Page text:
Monday night it appeared as if we were going to be discharged home on Wednesday to continue IV antibiotics for 2 weeks. When the infectious disease doctor logged on Tuesday morning to start working on home health orders she realized the culture from Saturday night was growing yeast. (In the world of central lines, yeast is the scariest/worst thing to be growing) By the time she made it up here Tuesday afternoon, Sunday's culture was also growing yeast and by night so was Monday's! The ID doc started a strong anti-fungal and we were still hoping to try and treat without having to remove his port. We were all aware that the reality was it would most likely need to come out.
Yesterday morning Alex woke up and immediately told me he wasn't feeling great. Shortly, after we checked vitals and his temp was over 104. With him declining and knowing how sick yeast can you they decided the port had come out...and pretty imminently. The hospitalist left to call a couple of other dr's and order labs and before she made it back in the room, surgery was already here to assess him. Alex was feeling bad and extremely scared. It is heartbreaking when your child knows that central line infections can kill them. When they have lost friends. The fear is real and it is brutal. Alex told me he over and over that he didn't want to die, that he wanted to get married and have kids and retire. He was worried about who would look after Maddy if he was gone. My Mama's heart was battling its own fear and breaking for my precious boy who has to carry so much in his head and heart. So many scars that will always be there. Poor Maddy was also scared and knew she was being shuttled off to someone. I tried frantically to reach out to a few "friends" in child life who I knew that Maddy would be comfortable with and tried to comfort both my babies.
I need to pause for a moment to acknowledge how incredible this hospital is and why we love it so much! The staff here has been incredible about Maddy staying with me and she has surely entertained the 4th floor. Yesterday in the frantic rush of getting Alex ready, Terri, the child life specialist for the floor came and grabbed Maddy so I could focus on Alex. She then arranged for volunteers to be with Maddy ALL day so my attention was where it needed to be. She went to drumming circle, played in the playroom, watched a movie, did stickers, and loved on miniature horses. They fed her lunch after checking with me to see what she could have. It was truly family centered care at its best. They realize it is not only the patient who is affected. They knew what was necessary and they made it happen so I could care for Alex without having to worry about Maddy. And she had a blast! Not to mention how awesome it is to have doctors who realize the role the parents play and are willing to DISCUSS treatment and not just dictate orders.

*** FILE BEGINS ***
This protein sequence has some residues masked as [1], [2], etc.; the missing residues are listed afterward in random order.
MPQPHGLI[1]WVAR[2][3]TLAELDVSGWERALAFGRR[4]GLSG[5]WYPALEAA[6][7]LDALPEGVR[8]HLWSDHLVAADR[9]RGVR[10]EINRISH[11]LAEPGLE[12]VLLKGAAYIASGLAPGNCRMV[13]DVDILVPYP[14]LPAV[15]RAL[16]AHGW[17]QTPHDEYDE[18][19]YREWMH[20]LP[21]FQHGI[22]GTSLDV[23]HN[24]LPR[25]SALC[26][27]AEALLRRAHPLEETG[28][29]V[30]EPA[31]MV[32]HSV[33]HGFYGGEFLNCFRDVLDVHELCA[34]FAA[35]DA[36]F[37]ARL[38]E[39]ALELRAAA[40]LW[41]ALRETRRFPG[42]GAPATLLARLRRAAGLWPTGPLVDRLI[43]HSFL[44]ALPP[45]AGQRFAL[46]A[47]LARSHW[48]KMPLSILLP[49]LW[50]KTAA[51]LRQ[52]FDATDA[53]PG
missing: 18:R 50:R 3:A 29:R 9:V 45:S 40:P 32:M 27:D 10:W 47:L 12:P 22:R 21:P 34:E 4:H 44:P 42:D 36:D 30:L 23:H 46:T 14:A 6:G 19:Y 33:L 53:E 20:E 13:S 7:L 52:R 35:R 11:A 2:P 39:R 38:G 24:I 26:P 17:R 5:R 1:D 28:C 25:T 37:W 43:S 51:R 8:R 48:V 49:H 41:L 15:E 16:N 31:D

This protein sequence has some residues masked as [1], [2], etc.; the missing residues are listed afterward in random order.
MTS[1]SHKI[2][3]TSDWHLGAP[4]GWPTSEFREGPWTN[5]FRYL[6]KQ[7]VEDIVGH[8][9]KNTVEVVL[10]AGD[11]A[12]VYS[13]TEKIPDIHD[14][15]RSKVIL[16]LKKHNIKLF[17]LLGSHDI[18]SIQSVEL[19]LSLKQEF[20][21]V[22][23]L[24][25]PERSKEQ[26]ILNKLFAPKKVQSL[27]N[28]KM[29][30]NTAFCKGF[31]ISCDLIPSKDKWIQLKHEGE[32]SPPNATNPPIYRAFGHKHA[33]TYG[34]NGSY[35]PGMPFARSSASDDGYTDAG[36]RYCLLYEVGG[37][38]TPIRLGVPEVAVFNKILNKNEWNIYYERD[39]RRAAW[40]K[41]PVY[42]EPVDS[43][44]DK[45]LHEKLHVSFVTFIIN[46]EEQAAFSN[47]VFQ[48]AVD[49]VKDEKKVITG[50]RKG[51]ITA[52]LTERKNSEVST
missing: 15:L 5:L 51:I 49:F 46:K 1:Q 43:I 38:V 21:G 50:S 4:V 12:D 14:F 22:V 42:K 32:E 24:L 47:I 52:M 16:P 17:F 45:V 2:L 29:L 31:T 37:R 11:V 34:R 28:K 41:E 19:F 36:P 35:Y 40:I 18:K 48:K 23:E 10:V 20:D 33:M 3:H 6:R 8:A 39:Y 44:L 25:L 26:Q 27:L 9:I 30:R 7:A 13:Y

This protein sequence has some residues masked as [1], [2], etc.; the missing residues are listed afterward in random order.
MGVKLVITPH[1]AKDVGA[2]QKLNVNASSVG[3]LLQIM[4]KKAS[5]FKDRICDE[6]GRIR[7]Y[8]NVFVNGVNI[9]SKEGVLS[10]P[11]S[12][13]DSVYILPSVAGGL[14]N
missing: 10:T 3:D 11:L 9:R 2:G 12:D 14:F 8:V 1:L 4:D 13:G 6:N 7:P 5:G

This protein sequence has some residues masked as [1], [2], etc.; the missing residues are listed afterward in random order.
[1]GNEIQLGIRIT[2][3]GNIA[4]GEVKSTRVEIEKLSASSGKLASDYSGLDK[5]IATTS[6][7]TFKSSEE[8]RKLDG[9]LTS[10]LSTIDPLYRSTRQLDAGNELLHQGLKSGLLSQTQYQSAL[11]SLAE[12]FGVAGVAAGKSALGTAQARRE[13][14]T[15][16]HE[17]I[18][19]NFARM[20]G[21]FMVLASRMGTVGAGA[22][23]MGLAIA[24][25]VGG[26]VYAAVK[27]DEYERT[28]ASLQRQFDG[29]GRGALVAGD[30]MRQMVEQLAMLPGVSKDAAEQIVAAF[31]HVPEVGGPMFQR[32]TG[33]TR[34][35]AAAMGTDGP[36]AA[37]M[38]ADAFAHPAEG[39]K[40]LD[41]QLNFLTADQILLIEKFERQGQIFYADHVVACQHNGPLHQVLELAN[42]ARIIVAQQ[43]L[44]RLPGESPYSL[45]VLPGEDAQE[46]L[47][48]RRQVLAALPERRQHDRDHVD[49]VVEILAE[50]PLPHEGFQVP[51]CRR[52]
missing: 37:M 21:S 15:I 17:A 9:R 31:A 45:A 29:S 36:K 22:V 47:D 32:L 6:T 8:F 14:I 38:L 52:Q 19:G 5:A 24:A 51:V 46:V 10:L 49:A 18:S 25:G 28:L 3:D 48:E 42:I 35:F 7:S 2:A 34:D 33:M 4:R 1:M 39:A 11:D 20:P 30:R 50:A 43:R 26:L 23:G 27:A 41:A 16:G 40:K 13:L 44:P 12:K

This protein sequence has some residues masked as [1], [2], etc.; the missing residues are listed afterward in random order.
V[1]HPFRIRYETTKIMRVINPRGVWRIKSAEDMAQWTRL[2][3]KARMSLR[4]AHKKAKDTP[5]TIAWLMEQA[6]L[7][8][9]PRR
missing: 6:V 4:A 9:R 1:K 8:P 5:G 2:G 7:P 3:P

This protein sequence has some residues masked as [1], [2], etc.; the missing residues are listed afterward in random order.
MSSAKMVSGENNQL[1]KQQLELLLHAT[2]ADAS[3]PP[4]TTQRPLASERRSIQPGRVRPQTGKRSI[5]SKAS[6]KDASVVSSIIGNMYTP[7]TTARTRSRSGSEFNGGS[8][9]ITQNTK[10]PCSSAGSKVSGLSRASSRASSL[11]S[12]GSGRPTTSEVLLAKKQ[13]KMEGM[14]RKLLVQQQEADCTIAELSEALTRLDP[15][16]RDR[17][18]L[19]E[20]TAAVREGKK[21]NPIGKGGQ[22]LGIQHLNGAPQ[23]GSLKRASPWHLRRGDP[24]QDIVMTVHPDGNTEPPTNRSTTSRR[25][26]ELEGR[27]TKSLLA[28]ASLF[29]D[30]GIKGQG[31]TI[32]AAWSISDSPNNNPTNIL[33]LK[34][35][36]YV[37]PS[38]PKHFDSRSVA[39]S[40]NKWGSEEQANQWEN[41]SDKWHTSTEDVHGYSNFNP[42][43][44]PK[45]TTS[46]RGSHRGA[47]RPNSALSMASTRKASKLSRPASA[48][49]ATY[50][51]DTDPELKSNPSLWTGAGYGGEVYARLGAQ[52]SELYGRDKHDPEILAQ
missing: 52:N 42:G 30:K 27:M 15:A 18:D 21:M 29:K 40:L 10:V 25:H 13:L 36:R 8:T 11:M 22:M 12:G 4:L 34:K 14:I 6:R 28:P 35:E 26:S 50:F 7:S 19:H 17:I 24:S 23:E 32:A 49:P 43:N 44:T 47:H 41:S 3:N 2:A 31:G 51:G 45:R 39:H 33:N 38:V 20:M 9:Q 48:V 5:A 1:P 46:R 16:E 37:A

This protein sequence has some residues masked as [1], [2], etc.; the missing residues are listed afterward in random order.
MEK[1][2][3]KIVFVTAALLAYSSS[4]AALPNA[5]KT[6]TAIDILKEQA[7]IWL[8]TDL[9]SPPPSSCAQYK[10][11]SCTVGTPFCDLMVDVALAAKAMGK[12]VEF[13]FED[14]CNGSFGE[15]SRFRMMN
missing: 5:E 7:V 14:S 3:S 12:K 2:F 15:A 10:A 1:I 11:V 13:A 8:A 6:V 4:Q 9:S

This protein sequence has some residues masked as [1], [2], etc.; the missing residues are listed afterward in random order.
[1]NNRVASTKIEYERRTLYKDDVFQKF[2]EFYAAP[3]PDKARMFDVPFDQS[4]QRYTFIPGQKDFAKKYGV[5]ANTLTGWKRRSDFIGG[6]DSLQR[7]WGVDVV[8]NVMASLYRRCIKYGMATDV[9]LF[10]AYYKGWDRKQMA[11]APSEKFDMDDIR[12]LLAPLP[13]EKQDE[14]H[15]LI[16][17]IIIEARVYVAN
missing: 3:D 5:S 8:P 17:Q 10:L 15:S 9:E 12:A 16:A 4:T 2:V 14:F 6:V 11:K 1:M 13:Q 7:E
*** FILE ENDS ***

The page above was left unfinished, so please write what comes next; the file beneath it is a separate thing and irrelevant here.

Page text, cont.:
When we got down to OR holding Alex was still really nervous. So our beloved Kizzy and Ralphie (after making a quick detour to check on Maddy) came and hung out...as in Ralph got in the bed and cuddled. Not quite as good as Zoey or Mia, but a close second. The surgery seemed like it took longer then I thought it should, but I think a lot of it was the holding. We left his room around 11 and got back around 4!
Shortly after getting back to the room he started to decline again. He fever was back up around 104, his HR was extremely high, his blood pressures were low, her perfusion was bad. Overall, he just looked BAD. Similar to the ER on Saturday. The doctor and I made the decision to give him a huge dose of steroids since his body can't make cortisol. (He was already on IV steroids, but this was in addition) She also gave him a fluid bolus.
Infectious disease followed her in and she let me know what to expect over the next few days. Today he will have an echo of his heart, ultrasound of his liver, kidneys, spleen and stomach, and at some point an ophthalmologist will assess his eyes. They are looking to be sure there is no yeast anywhere. Yeast likes to attach to organs and hide. We need to be sure it was "only" on his line!
Because Alex was still not looking good they called the doctor back. They had switched to the night time on call hospitalist and I was really happy when my favorite hospitalist walked in. There is a trust there and we communicate/collaborate really well to make sure Alex is getting the best care. He did not like the way Alex looked and quickly ordered another fluid bolus. I mentioned that when Alex is anemic he runs really high HR's so we may give him some blood today depending on what his CBC this morning looks like. After that bolus, he started to look a little better so he ordered one more fluid bolus. Somewhere between the 2nd and 3rd bolus his fever broke. His HR is still pretty high, but not scary like yesterday.
This morning he is up and talking to me and feeling a little better. We will be inpatient for a minimum of another week. We need to be sure we clear this infection before we can place another port.
I am so very grateful for our village! The prayers, the support, the love we have felt has kept us going this past few days. THANK YOU!
I am so HAPPY that Mimi is flying in today to be here for me, her boy and to help with Maddy.
I know she can't wait to hug her best boy.
I am doing my best to weed through messages, respond and keep everyone updated, but please be patient with me as my focus is on my babies and making sure they are both cared for.